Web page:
PETALING JAYA - Women's groups are concerned with a report stating that 80,000 married women in Malaysia are still in their teens, saying that child marriage could be disastrous as it is detrimental to the mental and physical health of the youngsters.
Women's Aid Organisation executive director Ivy Josiah said those below the age of 18 were not physically or mentally ready for marriage commitments.
"This is especially so for girls, whose young bodies are not ready for pregnancy and subsequent childbirth. It is a contributing factor to maternal mortality," she said when contacted.
On Tuesday, the United Nations Population Fund (UNFPA) Malaysia released the "State of World Population 2014 Report" which cited a 2010 census, showing that 80,000 married females in Malaysia were aged between 15 and 19.
The number of married males in that age group was 70,000.
Sisters in Islam programme manager Suri Kempe said young couples often lacked access to contraception and sexual reproductive health information.
"They are exposed to frequent sexual relations, repeated pregnancies and childbirth before they are physically mature and psychologically ready.
"Pregnancy-related deaths are the leading cause of mortality among girls aged between 15 and 19. And girls under 15 are five times more likely to die than those over 20," she said.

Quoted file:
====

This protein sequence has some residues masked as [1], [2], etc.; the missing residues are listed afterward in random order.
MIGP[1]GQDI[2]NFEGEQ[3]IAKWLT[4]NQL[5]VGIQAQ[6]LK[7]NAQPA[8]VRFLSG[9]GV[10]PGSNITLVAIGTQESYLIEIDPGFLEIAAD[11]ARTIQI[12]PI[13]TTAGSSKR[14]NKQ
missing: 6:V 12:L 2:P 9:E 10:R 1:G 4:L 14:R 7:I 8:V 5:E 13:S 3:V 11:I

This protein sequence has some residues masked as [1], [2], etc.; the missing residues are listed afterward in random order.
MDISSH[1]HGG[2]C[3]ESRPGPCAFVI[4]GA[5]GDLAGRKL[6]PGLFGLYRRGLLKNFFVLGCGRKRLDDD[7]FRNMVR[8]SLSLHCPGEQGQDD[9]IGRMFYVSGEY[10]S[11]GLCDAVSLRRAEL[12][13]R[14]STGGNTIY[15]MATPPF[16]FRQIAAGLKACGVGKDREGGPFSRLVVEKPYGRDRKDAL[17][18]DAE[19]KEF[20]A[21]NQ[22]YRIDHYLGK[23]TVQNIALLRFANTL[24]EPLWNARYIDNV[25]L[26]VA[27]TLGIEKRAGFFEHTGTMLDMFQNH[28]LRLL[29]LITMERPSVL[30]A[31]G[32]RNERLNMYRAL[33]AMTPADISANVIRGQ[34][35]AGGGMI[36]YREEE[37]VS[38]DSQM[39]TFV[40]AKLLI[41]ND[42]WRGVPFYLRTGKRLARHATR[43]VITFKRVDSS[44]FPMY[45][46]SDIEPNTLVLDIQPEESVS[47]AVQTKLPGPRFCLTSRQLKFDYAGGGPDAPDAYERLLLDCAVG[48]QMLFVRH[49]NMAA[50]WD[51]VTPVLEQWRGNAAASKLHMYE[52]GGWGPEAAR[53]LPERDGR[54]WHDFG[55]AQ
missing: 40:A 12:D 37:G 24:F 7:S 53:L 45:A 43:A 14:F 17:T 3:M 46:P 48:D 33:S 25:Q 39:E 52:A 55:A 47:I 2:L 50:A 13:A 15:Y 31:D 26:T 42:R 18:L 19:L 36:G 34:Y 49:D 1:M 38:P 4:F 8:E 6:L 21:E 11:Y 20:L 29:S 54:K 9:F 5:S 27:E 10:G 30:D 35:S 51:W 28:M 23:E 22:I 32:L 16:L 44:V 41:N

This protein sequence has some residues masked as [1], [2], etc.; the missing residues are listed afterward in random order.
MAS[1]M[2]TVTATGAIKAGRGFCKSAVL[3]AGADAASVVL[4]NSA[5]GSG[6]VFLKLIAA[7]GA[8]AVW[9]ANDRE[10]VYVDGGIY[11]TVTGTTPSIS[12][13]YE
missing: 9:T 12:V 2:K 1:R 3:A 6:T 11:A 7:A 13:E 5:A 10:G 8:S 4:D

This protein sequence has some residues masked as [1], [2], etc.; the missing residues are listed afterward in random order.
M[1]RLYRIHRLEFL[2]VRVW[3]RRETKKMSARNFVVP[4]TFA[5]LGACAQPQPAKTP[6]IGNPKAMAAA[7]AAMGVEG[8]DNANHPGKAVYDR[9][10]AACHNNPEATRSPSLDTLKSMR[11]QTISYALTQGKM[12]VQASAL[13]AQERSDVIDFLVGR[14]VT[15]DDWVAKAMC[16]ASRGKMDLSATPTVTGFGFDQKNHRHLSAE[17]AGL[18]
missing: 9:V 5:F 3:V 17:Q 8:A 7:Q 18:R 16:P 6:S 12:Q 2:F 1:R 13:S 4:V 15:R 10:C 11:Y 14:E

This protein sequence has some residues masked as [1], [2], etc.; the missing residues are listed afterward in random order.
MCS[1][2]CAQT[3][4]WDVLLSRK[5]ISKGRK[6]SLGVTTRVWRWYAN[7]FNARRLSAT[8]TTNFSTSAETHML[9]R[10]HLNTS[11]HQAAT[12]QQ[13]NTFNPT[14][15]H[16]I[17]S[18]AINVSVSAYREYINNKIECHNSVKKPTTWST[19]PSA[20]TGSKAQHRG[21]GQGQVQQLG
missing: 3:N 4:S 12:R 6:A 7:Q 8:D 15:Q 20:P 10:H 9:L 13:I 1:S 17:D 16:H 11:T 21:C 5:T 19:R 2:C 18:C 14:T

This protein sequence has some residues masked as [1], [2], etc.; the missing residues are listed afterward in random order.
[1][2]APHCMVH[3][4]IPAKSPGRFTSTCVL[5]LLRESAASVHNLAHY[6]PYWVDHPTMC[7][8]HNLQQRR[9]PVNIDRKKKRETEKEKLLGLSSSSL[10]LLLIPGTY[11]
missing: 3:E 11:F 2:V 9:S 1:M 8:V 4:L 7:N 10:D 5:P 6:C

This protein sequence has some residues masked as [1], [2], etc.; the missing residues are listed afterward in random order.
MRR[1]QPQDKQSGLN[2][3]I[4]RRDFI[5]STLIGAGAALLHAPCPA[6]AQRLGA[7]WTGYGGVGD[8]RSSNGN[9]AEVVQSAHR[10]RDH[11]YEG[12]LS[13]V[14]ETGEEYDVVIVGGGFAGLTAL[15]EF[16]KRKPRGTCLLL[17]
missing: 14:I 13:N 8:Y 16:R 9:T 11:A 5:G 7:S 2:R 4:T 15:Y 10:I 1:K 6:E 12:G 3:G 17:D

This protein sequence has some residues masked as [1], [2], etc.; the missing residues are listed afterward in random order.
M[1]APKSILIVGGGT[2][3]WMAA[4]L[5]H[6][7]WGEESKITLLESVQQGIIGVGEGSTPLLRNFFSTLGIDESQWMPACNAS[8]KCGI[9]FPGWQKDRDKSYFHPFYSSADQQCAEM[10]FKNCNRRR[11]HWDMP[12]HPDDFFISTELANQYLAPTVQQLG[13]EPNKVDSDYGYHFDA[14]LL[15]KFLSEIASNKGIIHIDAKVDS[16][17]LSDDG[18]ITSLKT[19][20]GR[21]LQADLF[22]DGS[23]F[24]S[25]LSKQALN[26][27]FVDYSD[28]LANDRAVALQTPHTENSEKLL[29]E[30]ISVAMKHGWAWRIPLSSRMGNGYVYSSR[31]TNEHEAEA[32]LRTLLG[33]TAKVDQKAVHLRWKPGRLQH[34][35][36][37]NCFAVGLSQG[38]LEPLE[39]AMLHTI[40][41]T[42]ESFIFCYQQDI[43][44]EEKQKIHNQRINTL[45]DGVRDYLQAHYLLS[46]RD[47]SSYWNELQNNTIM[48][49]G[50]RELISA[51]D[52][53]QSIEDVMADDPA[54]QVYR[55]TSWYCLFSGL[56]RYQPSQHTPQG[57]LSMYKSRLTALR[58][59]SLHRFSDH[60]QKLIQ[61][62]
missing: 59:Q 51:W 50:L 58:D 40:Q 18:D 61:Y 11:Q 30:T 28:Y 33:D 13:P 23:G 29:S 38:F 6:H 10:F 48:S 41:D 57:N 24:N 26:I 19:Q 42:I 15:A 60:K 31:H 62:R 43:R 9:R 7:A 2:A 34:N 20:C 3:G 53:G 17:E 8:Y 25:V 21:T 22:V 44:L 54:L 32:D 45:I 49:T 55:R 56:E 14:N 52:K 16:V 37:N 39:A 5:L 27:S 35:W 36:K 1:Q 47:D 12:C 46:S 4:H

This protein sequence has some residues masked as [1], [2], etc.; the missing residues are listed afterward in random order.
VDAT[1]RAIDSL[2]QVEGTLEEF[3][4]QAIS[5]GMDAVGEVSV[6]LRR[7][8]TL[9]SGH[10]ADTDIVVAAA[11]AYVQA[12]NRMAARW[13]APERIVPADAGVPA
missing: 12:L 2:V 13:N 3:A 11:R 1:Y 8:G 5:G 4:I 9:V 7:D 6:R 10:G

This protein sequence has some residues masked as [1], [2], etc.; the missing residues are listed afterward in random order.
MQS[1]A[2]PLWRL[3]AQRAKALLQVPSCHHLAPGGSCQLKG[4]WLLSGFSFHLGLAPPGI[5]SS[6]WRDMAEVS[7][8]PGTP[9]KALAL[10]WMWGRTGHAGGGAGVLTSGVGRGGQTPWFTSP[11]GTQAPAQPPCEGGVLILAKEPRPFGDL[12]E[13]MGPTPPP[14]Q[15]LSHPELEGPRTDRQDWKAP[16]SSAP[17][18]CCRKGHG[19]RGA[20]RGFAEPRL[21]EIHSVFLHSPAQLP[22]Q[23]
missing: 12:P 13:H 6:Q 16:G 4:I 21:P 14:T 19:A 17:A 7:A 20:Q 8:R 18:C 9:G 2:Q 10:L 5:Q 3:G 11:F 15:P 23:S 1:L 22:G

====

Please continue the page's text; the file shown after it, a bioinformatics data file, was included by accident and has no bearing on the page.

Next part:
Both Josiah and Kempe also expressed concern over their future, as most young couples tended not to further their education.
Citing the case of Mohd Muaz Mislan, 15, who took a 17-year-old bride in Johor on Nov 30, Kempe said: "He will be discontinuing his education to work and provide for his wife. But what kind of jobs are available to him?
"He is too young to even obtain a driving licence, much less a job that will sustain him and his wife, and the children they will have."
Kempe also said allowing child marriages would be creating a "nation of dependants" who would not only rely on their families to survive, but also on the country's social welfare system.
"Most of these marriages happen among children from lower income households. What they do is simply perpetuate the cycle of poverty," she said.
Josiah warned of the possible repercussions that such couples would experience as they adjusted to the requirements of married life.
"After marriage, they will have to assume new roles and responsibilities, as well as adapt to changes like their newly acquired relatives.
"They are children, but they are forced to grow up and become adults much earlier than they should," said Josiah, adding that many would discontinue their studies, thus stifling future opportunities.